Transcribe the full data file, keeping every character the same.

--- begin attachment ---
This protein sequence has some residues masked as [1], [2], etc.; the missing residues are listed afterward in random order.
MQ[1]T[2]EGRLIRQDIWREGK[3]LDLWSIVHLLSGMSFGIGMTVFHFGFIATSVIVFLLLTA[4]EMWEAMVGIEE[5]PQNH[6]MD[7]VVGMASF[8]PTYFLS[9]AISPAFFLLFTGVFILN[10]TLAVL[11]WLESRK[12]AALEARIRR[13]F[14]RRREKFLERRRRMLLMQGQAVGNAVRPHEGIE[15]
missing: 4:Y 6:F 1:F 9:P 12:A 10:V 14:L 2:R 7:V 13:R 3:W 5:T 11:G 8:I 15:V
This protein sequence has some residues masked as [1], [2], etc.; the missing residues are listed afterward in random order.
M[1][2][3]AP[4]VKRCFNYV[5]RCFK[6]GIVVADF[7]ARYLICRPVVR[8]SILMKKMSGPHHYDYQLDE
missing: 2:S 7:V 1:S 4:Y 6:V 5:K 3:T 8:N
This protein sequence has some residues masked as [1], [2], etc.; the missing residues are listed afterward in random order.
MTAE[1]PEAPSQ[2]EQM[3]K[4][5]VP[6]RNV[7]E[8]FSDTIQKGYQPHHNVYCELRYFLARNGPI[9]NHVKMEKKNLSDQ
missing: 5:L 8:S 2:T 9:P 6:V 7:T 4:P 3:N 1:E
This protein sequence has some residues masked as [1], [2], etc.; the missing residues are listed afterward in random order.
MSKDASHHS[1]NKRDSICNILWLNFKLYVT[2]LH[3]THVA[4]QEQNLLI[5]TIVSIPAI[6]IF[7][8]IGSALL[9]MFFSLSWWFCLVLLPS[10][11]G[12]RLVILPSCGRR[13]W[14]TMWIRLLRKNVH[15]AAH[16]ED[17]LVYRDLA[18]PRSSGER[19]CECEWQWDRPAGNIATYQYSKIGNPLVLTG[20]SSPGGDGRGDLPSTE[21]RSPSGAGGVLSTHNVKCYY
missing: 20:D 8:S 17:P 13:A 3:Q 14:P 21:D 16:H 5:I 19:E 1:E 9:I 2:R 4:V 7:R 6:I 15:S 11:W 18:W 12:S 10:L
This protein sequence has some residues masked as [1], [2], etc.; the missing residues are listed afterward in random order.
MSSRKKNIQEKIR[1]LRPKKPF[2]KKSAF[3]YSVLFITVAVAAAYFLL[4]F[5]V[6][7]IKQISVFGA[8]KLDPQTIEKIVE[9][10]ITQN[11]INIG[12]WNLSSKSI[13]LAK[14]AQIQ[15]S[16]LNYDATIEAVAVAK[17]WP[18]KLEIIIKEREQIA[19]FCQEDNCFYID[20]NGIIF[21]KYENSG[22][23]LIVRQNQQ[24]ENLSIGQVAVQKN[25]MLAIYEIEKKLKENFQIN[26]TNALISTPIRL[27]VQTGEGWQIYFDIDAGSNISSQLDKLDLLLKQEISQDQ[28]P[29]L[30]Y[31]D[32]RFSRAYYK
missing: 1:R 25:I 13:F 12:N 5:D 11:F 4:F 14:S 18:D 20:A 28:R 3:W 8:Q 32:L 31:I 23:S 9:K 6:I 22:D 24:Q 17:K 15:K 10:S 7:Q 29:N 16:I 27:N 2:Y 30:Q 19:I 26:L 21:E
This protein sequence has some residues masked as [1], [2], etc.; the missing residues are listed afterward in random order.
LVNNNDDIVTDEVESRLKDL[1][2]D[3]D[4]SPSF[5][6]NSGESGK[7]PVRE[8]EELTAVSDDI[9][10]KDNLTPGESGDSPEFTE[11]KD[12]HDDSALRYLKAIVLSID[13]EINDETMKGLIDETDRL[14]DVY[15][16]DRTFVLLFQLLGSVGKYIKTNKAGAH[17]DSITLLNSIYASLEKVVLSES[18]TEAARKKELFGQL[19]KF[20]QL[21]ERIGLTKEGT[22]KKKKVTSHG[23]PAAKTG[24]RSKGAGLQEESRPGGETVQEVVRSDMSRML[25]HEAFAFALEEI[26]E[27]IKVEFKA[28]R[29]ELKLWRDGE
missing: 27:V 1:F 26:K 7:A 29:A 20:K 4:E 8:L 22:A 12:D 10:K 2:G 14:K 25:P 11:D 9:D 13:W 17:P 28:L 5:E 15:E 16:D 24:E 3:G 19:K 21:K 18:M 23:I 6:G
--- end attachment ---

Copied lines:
This protein sequence has some residues masked as [1], [2], etc.; the missing residues are listed afterward in random order.
MQ[1]T[2]EGRLIRQDIWREGK[3]LDLWSIVHLLSGMSFGIGMTVFHFGFIATSVIVFLLLTA[4]EMWEAMVGIEE[5]PQNH[6]MD[7]VVGMASF[8]PTYFLS[9]AISPAFFLLFTGVFILN[10]TLAVL[11]WLESRK[12]AALEARIRR[13]F[14]RRREKFLERRRRMLLMQGQAVGNAVRPHEGIE[15]
missing: 4:Y 6:F 1:F 9:P 12:A 10:V 14:L 2:R 7:V 13:R 3:W 5:T 11:G 8:I 15:V
This protein sequence has some residues masked as [1], [2], etc.; the missing residues are listed afterward in random order.
M[1][2][3]AP[4]VKRCFNYV[5]RCFK[6]GIVVADF[7]ARYLICRPVVR[8]SILMKKMSGPHHYDYQLDE
missing: 2:S 7:V 1:S 4:Y 6:V 5:K 3:T 8:N
This protein sequence has some residues masked as [1], [2], etc.; the missing residues are listed afterward in random order.
MTAE[1]PEAPSQ[2]EQM[3]K[4][5]VP[6]RNV[7]E[8]FSDTIQKGYQPHHNVYCELRYFLARNGPI[9]NHVKMEKKNLSDQ
missing: 5:L 8:S 2:T 9:P 6:V 7:T 4:P 3:N 1:E
This protein sequence has some residues masked as [1], [2], etc.; the missing residues are listed afterward in random order.
MSKDASHHS[1]NKRDSICNILWLNFKLYVT[2]LH[3]THVA[4]QEQNLLI[5]TIVSIPAI[6]IF[7][8]IGSALL[9]MFFSLSWWFCLVLLPS[10][11]G[12]RLVILPSCGRR[13]W[14]TMWIRLLRKNVH[15]AAH[16]ED[17]LVYRDLA[18]PRSSGER[19]CECEWQWDRPAGNIATYQYSKIGNPLVLTG[20]SSPGGDGRGDLPSTE[21]RSPSGAGGVLSTHNVKCYY
missing: 20:D 8:S 17:P 13:A 3:Q 14:P 21:D 16:H 5:I 19:E 1:E 9:I 2:R 4:V 7:R 6:I 15:S 11:W 18:W 12:S 10:L
This protein sequence has some residues masked as [1], [2], etc.; the missing residues are listed afterward in random order.
MSSRKKNIQEKIR[1]LRPKKPF[2]KKSAF[3]YSVLFITVAVAAAYFLL[4]F[5]V[6][7]IKQISVFGA[8]KLDPQTIEKIVE[9][10]ITQN[11]INIG[12]WNLSSKSI[13]LAK[14]AQIQ[15]S[16]LNYDATIEAVAVAK[17]WP[18]KLEIIIKEREQIA[19]FCQEDNCFYID[20]NGIIF[21]KYENSG[22][23]LIVRQNQQ[24]ENLSIGQVAVQKN[25]MLAIYEIEKKLKENFQIN[26]TNALISTPIRL[27]VQTGEGWQIYFDIDAGSNISSQLDKLDLLLKQEISQDQ[28]P[29]L[30]Y[31]D[32]RFSRAYYK
missing: 1:R 25:I 13:F 12:N 5:D 11:F 4:F 14:S 18:D 20:A 28:R 3:W 8:Q 32:L 31:I 23:S 9:K 6:I 22:D 24:Q 17:K 15:K 10:S 7:Q 29:N 16:I 27:N 2:Y 30:Q 19:I 26:L 21:E
This protein sequence has some residues masked as [1], [2], etc.; the missing residues are listed afterward in random order.
LVNNNDDIVTDEVESRLKDL[1][2]D[3]D[4]SPSF[5][6]NSGESGK[7]PVRE[8]EELTAVSDDI[9][10]KDNLTPGESGDSPEFTE[11]KD[12]HDDSALRYLKAIVLSID[13]EINDETMKGLIDETDRL[14]DVY[15][16]DRTFVLLFQLLGSVGKYIKTNKAGAH[17]DSITLLNSIYASLEKVVLSES[18]TEAARKKELFGQL[19]KF[20]QL[21]ERIGLTKEGT[22]KKKKVTSHG[23]PAAKTG[24]RSKGAGLQEESRPGGETVQEVVRSDMSRML[25]HEAFAFALEEI[26]E[27]IKVEFKA[28]R[29]ELKLWRDGE
missing: 27:V 1:F 26:K 7:A 29:A 20:K 4:E 8:L 22:A 12:D 10:K 2:G 14:K 25:P 11:D 9:D 13:W 17:P 28:L 5:E 15:E 16:D 24:E 3:G 19:K 21:K 18:M 23:I 6:G